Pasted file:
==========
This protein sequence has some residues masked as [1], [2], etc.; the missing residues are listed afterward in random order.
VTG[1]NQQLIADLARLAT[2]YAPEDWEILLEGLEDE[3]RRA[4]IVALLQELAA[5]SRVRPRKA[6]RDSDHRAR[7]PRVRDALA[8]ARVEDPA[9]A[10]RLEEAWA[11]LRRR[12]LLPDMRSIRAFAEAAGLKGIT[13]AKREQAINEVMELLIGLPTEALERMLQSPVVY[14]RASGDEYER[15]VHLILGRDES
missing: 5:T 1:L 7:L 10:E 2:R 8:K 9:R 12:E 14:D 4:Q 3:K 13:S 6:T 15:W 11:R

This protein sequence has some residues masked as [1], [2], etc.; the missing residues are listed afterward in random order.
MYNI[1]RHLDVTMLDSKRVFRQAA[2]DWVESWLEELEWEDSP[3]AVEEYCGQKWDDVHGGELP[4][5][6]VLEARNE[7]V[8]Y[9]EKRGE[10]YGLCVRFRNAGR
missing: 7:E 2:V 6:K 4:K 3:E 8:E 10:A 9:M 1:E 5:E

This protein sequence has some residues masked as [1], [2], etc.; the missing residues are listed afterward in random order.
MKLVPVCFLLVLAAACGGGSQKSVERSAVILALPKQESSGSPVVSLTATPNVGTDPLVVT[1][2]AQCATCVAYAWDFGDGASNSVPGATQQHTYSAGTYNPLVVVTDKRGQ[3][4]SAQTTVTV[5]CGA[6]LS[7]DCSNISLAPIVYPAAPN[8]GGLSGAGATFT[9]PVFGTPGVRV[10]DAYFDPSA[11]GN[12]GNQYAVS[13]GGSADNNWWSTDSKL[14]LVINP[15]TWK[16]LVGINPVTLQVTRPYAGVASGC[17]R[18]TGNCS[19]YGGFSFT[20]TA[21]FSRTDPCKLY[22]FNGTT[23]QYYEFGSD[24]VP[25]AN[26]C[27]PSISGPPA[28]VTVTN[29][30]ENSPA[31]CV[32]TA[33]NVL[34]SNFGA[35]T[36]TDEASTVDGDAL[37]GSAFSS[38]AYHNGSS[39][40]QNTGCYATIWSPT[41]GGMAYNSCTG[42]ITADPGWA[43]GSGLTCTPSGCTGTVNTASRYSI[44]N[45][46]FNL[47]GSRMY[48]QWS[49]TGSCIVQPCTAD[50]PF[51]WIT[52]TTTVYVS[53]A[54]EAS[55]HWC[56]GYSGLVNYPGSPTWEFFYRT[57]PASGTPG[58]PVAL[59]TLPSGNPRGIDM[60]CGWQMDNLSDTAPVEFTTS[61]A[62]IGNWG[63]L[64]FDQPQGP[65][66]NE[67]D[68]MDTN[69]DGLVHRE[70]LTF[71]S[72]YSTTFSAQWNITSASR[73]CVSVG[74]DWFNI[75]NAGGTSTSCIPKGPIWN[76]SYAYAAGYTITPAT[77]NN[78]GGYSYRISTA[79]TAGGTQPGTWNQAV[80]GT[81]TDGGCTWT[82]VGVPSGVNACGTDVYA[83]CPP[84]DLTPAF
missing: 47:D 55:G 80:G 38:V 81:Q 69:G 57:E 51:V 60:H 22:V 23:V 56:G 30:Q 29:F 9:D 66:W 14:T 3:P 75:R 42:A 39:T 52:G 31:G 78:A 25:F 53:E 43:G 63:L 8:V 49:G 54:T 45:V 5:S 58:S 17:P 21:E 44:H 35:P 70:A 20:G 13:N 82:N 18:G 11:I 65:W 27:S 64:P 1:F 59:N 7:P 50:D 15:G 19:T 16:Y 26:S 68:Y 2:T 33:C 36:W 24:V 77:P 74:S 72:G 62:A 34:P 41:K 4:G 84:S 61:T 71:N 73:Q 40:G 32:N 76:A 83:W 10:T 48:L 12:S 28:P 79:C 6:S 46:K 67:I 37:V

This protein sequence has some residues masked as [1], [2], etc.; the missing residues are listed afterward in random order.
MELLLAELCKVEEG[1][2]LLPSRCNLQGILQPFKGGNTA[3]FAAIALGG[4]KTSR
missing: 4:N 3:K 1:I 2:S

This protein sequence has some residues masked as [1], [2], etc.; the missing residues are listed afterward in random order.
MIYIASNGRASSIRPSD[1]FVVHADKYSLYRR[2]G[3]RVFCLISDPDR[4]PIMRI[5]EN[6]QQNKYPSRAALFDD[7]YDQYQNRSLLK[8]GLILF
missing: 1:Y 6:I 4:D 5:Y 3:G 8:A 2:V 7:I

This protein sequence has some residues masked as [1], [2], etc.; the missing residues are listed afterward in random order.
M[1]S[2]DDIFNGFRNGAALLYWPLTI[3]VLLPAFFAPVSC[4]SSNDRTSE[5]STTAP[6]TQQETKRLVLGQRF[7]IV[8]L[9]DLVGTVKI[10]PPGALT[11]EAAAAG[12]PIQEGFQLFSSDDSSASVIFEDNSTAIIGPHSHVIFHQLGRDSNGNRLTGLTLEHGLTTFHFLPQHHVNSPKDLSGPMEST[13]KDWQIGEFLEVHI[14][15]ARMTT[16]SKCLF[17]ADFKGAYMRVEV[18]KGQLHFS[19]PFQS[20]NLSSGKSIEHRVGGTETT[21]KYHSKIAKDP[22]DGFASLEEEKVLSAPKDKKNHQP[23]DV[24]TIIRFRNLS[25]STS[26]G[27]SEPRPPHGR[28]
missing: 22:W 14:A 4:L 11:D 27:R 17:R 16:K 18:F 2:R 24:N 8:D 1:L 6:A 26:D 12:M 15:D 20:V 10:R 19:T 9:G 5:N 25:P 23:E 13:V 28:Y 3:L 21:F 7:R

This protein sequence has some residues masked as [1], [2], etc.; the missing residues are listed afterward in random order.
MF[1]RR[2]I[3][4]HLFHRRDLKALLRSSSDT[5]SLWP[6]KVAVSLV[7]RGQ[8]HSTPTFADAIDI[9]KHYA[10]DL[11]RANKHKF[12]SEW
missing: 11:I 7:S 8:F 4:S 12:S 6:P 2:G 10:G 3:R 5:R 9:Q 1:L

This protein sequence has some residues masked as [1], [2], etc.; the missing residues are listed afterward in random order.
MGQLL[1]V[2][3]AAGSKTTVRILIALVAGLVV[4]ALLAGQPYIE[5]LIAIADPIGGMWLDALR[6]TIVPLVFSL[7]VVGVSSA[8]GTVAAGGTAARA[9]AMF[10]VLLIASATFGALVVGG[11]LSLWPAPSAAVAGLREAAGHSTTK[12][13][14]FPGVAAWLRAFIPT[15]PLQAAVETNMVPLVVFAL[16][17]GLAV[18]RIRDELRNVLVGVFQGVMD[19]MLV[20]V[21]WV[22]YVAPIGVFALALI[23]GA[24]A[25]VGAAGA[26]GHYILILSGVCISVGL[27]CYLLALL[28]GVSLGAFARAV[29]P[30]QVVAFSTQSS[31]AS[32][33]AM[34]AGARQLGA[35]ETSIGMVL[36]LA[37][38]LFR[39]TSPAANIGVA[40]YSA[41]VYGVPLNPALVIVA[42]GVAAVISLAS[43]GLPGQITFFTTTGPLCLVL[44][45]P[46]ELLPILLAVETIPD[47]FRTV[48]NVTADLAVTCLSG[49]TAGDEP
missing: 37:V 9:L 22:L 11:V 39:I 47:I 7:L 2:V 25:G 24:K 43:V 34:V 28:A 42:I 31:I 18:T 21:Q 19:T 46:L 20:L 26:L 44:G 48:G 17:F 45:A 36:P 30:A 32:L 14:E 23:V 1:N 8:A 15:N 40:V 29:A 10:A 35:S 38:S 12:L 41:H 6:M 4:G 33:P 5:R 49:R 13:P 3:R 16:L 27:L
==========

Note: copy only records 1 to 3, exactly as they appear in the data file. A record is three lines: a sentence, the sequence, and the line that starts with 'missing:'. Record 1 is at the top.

This protein sequence has some residues masked as [1], [2], etc.; the missing residues are listed afterward in random order.
VTG[1]NQQLIADLARLAT[2]YAPEDWEILLEGLEDE[3]RRA[4]IVALLQELAA[5]SRVRPRKA[6]RDSDHRAR[7]PRVRDALA[8]ARVEDPA[9]A[10]RLEEAWA[11]LRRR[12]LLPDMRSIRAFAEAAGLKGIT[13]AKREQAINEVMELLIGLPTEALERMLQSPVVY[14]RASGDEYER[15]VHLILGRDES
missing: 5:T 1:L 7:L 10:E 2:R 8:K 9:R 12:E 14:D 4:Q 3:K 13:S 6:T 15:W 11:R

This protein sequence has some residues masked as [1], [2], etc.; the missing residues are listed afterward in random order.
MYNI[1]RHLDVTMLDSKRVFRQAA[2]DWVESWLEELEWEDSP[3]AVEEYCGQKWDDVHGGELP[4][5][6]VLEARNE[7]V[8]Y[9]EKRGE[10]YGLCVRFRNAGR
missing: 7:E 2:V 6:K 4:K 3:E 8:E 10:A 9:M 1:E 5:E

This protein sequence has some residues masked as [1], [2], etc.; the missing residues are listed afterward in random order.
MKLVPVCFLLVLAAACGGGSQKSVERSAVILALPKQESSGSPVVSLTATPNVGTDPLVVT[1][2]AQCATCVAYAWDFGDGASNSVPGATQQHTYSAGTYNPLVVVTDKRGQ[3][4]SAQTTVTV[5]CGA[6]LS[7]DCSNISLAPIVYPAAPN[8]GGLSGAGATFT[9]PVFGTPGVRV[10]DAYFDPSA[11]GN[12]GNQYAVS[13]GGSADNNWWSTDSKL[14]LVINP[15]TWK[16]LVGINPVTLQVTRPYAGVASGC[17]R[18]TGNCS[19]YGGFSFT[20]TA[21]FSRTDPCKLY[22]FNGTT[23]QYYEFGSD[24]VP[25]AN[26]C[27]PSISGPPA[28]VTVTN[29][30]ENSPA[31]CV[32]TA[33]NVL[34]SNFGA[35]T[36]TDEASTVDGDAL[37]GSAFSS[38]AYHNGSS[39][40]QNTGCYATIWSPT[41]GGMAYNSCTG[42]ITADPGWA[43]GSGLTCTPSGCTGTVNTASRYSI[44]N[45][46]FNL[47]GSRMY[48]QWS[49]TGSCIVQPCTAD[50]PF[51]WIT[52]TTTVYVS[53]A[54]EAS[55]HWC[56]GYSGLVNYPGSPTWEFFYRT[57]PASGTPG[58]PVAL[59]TLPSGNPRGIDM[60]CGWQMDNLSDTAPVEFTTS[61]A[62]IGNWG[63]L[64]FDQPQGP[65][66]NE[67]D[68]MDTN[69]DGLVHRE[70]LTF[71]S[72]YSTTFSAQWNITSASR[73]CVSVG[74]DWFNI[75]NAGGTSTSCIPKGPIWN[76]SYAYAAGYTITPAT[77]NN[78]GGYSYRISTA[79]TAGGTQPGTWNQAV[80]GT[81]TDGGCTWT[82]VGVPSGVNACGTDVYA[83]CPP[84]DLTPAF
missing: 47:D 55:G 80:G 38:V 81:Q 69:G 57:E 51:V 60:H 22:V 23:V 56:G 30:Q 29:F 9:D 66:W 14:T 3:P 75:R 42:A 39:T 52:G 31:G 78:A 25:F 53:E 43:G 63:L 8:V 49:G 54:T 45:V 5:S 58:S 17:P 21:E 44:H 35:P 70:A 20:G 13:N 82:N 18:G 11:I 65:W 27:S 64:P 1:F 59:N 7:P 50:D 15:G 19:T 16:Y 26:S 68:Y 2:T 33:C 36:W 24:V 77:P 74:S 72:G 62:A 34:P 41:K 4:G 84:S 61:T 71:N 73:Q 40:G 32:N 76:A 83:W 10:T 48:L 12:S 28:P 79:C 6:S 46:K 67:I 37:V